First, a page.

Saturday, April 28th, 2018
I visited Age of Terror at Imperial War Museum quite a few months ago now, with the intention of reviewing it. I didn’t quite get around to it at the time, but better late than never. Even if there is only one month today left of the exhibition…
Age of Terror is Imperial War Museum’s newest ‘blockbuster’ exhibition. Focussing on how terrorism has been represented in contemporary art, the exhibition was an engaging and enjoyable access to processing the incomprehensible age of terrorism. Age of Terror includes work by 40 British and international artists, including Ai Weiwei, Grayson Perry, Gerhard Richter, Jenny Holzer, Mona Hatoum, Alfredo Jaar, Coco Fusco and Jake & Dinos Chapman.
Although my understanding of art is minimal, I am a big fan of Grayson Perry’s artworks – as his work is predominantly political in nature, I’ve always enjoyed it’s satirical humour. I read a quote the other day, which I paraphrase as ‘satire is only satire if you’re mocking the powerful, otherwise you’re just bullying’. Grayson Perry certainly mocks the powerful. However, this piece is slightly different, Dolls at Dungeness September 11th 2001 (2001) depicts war planes flying over the heads of dolls. While the piece touches upon themes of fear and terror, Perry still uses his signature dark humour to make it accessible and ‘enjoyable’.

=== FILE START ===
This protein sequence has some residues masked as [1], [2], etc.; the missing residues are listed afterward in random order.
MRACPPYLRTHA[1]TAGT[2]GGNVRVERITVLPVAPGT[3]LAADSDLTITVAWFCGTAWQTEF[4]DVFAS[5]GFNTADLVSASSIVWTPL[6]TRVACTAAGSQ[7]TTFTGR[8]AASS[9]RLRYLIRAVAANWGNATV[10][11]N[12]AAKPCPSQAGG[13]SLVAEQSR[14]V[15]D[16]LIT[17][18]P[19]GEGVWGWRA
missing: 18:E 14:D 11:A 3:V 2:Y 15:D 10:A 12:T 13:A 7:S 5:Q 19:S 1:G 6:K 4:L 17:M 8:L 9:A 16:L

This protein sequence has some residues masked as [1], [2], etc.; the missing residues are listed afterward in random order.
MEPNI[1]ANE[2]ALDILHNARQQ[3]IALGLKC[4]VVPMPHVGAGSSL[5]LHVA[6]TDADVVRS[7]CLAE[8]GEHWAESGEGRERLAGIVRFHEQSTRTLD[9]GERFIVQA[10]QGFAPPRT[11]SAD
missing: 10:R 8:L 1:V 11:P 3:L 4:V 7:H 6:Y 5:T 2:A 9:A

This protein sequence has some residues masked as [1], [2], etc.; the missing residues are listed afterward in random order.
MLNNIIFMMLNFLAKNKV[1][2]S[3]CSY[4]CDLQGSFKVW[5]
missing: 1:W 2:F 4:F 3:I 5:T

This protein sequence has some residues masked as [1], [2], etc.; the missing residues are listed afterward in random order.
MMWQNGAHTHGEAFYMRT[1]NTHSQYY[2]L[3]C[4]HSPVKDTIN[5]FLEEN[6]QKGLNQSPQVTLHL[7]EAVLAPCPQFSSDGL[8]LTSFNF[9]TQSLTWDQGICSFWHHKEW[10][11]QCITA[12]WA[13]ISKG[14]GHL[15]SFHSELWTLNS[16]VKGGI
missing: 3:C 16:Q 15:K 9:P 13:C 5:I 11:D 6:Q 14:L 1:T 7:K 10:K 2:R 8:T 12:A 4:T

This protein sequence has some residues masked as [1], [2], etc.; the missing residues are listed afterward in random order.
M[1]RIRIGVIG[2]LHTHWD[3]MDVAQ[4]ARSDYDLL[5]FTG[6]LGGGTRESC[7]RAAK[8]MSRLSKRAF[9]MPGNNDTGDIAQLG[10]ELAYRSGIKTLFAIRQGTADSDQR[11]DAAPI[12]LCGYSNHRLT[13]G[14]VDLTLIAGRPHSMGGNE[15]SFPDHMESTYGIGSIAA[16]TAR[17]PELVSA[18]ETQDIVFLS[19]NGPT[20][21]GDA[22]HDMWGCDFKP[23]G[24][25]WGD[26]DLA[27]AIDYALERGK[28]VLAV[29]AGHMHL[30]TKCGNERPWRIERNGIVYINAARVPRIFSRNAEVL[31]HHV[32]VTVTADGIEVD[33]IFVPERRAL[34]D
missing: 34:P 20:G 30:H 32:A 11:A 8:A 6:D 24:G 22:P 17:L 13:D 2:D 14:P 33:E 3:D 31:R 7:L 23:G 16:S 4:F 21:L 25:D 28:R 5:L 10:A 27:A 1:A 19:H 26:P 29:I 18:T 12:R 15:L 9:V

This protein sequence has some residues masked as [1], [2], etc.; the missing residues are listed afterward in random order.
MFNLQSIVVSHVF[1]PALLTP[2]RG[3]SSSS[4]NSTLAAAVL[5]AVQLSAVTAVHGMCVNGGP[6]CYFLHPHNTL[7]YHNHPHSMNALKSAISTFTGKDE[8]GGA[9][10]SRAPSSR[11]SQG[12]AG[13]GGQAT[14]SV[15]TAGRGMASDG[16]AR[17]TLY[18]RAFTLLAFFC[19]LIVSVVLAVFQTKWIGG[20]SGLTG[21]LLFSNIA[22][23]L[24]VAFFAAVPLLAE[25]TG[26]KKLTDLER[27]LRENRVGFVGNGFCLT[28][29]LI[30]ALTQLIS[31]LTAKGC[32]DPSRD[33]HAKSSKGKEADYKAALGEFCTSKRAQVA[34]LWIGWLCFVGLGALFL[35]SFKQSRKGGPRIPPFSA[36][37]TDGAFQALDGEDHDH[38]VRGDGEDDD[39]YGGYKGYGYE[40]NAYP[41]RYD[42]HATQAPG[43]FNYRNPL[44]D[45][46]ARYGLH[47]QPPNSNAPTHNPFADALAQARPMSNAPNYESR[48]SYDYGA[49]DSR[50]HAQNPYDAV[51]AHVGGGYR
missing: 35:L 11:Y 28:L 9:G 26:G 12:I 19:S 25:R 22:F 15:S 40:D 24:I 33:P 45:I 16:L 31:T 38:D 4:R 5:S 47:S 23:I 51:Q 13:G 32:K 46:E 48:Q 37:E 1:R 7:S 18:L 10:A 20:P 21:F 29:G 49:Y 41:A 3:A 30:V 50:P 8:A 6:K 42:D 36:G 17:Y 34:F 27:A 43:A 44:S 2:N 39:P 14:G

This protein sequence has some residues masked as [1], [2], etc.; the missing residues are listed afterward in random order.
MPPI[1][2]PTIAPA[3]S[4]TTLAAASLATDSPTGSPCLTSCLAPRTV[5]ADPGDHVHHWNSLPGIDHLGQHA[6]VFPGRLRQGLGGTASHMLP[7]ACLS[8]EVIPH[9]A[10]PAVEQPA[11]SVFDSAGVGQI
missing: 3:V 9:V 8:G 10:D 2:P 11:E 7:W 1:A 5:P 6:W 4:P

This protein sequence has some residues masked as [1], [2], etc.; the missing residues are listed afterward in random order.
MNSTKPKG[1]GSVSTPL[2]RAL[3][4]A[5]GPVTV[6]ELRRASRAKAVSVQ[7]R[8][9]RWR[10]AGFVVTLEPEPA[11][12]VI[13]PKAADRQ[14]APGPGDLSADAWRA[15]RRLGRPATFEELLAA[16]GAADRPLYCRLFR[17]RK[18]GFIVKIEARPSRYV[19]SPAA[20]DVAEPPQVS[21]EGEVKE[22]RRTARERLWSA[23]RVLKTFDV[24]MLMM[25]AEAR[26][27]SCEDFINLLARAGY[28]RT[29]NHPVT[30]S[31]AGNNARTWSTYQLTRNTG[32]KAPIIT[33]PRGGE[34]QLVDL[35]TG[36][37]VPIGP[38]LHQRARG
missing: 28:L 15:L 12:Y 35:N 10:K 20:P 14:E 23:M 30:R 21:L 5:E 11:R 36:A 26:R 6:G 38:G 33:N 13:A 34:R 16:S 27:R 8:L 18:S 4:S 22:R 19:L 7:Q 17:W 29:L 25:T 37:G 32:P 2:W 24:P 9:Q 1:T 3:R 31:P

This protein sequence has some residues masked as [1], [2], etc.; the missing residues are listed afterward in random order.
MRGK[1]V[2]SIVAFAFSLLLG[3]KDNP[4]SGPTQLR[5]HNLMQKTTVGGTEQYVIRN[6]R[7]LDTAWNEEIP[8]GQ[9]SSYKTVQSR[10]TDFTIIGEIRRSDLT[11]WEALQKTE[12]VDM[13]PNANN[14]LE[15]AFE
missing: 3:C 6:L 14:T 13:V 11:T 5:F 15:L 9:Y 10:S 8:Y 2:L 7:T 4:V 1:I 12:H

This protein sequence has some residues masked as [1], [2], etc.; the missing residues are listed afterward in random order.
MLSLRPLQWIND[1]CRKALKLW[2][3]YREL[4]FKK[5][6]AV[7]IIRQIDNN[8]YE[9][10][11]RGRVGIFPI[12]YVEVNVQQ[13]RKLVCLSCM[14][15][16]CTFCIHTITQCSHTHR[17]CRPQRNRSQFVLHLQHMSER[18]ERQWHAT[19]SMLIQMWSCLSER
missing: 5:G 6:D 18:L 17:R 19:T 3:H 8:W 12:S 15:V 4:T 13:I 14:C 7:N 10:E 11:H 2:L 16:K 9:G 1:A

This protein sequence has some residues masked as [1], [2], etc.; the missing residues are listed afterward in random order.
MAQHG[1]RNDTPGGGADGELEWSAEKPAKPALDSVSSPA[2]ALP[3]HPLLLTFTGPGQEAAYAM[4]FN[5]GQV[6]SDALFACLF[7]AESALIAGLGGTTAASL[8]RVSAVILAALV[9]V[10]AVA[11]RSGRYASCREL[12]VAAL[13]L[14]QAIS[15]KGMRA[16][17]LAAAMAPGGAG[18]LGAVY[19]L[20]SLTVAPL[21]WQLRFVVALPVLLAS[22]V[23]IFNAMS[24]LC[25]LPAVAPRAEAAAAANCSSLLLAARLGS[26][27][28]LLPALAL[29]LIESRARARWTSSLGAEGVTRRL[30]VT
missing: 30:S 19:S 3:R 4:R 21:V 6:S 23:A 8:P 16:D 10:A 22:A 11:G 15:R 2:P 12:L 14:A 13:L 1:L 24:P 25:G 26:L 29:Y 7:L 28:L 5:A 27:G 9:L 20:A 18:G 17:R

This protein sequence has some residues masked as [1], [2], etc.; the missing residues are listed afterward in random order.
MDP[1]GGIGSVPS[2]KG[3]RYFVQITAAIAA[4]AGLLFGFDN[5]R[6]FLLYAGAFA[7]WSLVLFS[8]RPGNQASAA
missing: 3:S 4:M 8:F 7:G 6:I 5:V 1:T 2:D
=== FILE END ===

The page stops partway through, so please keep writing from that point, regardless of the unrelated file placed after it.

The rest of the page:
One of my favourite pieces was Iván Navarro’s The Twin Towers. It’s inclusion in Age Of Terror (2011), is exhibited in the UK for the first time. ‘The Twin Towers’ is a light installation, one that is an optical illusion that appears as an infinitely concave hole in the ground. Of course the implied meaning is explicit, the infinite holes in the ground reflecting the endless loss of both lives and the magnitude of the buildings themselves.
Age Of Terror, despite Jonathan Jones’ scathing review, is brilliant. While admittedly my knowledge in understanding art in any real sense is limited, Age Of Terror evoked what was likely the curators intention – a sense of how individuals reflect upon our age of terror in different ways and express this loss and fear in a variety of forms.
Open until 28th May
(Image from IWM)